Chōka of Water

A new form of Waka for anyone who doesn’t already know this beautiful style. Chōka means long poem, but can actually be any length. The shortest being 9 lines (not including the envoi) and the longest recorded being 150 lines. Here are the rules:

1. Repeating syllable count of 5-7 for alternating lines.
2. Last 3 lines are 5-7-7.
3. Often followed by an envoi, in the form of a Tanka, that usually sums up the poem or an aspect of it.

So, now you know, go, write and enjoy.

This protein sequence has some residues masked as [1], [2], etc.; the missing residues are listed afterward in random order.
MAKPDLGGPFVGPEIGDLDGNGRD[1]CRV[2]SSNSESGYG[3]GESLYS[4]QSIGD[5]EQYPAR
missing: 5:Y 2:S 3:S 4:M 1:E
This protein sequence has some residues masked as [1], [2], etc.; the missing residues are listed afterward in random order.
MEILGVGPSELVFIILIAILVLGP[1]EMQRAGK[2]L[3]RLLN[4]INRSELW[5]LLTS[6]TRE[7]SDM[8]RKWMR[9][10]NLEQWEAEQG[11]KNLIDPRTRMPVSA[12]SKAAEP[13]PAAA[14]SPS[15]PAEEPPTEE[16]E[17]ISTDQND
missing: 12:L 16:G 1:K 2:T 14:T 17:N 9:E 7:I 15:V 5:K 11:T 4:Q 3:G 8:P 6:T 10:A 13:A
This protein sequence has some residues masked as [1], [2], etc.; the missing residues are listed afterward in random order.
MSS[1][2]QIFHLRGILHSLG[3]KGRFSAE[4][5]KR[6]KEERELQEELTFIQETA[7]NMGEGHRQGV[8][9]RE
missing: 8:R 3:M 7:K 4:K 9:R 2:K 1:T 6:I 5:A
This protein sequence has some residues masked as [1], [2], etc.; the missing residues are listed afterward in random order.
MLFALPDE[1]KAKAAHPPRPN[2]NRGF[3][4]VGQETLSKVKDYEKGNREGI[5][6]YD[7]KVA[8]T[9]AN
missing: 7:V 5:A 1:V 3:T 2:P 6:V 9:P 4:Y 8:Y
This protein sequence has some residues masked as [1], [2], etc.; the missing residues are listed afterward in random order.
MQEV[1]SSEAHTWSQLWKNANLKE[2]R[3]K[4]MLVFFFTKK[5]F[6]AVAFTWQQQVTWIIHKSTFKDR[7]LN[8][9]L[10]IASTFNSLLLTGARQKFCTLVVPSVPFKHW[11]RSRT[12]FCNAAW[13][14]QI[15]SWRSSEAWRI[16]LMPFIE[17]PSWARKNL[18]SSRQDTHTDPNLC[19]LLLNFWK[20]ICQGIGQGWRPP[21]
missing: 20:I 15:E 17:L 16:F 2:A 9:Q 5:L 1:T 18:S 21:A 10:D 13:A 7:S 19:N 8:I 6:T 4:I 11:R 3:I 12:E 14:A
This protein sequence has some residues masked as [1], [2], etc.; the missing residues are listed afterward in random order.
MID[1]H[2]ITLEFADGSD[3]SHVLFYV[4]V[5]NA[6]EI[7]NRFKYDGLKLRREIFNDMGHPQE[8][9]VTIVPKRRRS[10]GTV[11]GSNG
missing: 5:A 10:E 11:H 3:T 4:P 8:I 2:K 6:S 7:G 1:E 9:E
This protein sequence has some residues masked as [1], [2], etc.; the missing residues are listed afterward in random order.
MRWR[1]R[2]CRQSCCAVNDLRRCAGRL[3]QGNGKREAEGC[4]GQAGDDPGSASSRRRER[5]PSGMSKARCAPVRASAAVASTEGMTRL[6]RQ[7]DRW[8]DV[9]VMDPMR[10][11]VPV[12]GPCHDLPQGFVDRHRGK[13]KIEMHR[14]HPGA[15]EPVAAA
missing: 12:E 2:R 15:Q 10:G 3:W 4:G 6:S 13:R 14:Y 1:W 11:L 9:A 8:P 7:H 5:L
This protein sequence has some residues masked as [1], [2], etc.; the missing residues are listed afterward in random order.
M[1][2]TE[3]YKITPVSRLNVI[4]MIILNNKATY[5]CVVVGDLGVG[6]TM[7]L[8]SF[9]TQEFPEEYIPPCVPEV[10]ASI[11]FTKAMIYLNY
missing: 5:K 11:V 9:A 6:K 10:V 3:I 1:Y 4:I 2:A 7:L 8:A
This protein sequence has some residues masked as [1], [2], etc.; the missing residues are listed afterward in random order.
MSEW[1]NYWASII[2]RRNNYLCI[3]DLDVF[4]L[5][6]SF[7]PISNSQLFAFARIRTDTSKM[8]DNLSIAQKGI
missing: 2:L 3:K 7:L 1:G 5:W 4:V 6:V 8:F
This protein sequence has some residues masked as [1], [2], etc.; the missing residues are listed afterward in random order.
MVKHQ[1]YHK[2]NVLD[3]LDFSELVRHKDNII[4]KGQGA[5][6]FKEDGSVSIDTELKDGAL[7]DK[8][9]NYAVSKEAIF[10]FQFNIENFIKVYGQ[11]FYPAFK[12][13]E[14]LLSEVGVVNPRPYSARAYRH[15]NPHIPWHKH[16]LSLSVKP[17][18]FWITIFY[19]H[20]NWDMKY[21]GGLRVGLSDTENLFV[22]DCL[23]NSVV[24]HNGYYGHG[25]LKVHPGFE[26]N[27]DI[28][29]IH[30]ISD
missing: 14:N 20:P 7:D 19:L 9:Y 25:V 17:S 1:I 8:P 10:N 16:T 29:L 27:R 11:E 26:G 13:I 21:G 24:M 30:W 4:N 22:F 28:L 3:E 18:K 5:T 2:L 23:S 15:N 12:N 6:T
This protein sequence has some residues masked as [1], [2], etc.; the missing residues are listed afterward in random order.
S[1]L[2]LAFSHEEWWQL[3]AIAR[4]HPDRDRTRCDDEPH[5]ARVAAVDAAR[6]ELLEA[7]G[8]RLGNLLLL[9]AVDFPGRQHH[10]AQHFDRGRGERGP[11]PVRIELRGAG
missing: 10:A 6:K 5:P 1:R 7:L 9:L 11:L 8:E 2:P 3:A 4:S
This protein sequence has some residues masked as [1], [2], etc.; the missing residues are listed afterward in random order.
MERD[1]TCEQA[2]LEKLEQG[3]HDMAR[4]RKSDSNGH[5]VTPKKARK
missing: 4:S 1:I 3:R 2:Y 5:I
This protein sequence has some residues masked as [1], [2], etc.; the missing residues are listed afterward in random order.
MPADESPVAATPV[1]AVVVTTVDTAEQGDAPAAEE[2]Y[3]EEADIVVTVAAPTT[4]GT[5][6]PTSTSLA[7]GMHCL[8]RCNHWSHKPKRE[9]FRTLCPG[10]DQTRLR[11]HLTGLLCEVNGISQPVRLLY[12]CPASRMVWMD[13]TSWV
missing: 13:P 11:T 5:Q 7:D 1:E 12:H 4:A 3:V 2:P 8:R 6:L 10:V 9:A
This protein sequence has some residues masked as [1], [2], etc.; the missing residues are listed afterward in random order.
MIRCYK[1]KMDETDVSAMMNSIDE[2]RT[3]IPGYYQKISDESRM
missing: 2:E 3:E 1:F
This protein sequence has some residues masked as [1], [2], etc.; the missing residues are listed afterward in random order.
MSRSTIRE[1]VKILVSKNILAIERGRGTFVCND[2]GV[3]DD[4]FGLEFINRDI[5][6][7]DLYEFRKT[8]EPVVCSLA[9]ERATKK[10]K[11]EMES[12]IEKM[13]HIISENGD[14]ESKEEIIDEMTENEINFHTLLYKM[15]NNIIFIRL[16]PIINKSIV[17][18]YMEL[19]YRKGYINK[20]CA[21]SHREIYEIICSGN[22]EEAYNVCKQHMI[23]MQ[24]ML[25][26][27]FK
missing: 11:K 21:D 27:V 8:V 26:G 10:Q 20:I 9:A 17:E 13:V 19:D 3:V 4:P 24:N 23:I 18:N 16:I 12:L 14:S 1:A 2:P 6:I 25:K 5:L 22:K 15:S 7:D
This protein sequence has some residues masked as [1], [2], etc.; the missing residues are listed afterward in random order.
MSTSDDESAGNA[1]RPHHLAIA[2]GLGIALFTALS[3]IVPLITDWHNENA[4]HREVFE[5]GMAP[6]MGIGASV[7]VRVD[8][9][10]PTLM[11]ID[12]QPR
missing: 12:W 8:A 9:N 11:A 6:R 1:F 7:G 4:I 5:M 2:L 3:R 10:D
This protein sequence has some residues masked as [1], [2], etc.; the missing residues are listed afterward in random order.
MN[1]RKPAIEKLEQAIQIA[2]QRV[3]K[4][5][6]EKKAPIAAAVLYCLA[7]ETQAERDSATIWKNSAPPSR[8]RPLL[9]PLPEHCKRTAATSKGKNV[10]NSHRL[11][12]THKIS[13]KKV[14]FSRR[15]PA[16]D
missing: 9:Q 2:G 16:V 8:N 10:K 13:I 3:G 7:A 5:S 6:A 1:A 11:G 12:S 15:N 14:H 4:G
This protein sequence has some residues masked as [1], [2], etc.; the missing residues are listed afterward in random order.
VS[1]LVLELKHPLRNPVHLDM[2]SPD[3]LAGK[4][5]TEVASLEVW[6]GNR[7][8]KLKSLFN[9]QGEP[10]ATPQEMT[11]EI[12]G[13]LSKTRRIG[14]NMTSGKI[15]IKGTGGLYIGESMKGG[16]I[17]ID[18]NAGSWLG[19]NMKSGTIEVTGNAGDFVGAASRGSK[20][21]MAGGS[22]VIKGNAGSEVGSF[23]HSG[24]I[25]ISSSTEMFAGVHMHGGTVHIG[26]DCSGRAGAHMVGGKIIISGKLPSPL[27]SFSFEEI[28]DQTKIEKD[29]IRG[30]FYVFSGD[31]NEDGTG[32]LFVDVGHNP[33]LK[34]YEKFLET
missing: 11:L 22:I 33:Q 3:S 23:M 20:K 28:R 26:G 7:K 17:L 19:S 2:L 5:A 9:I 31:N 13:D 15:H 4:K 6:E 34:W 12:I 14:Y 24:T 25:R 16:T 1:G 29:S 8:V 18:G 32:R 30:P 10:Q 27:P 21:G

Moonlight bounces tears
Across the tops of trees, switch
Blade shadows at our
Throats, where life’s lacerations
Approach for romance,
Did you hold my heart against
Your uncovered soul?
As all around the winds rose
To talk lingering
Contemplations of lost gods,
I waited within
Your significance, crawling
To be heard above
Those chosen rising torrents,
Lovers days gone by,
Our storms reach outgoing tides,
Giving your words reflection.

What waters may rise
With tempests uncertainties,
Raging, rampant, each
Drowning in darkness… But all
Soon shine with silver linings.


Poem © Phen Weston 2014

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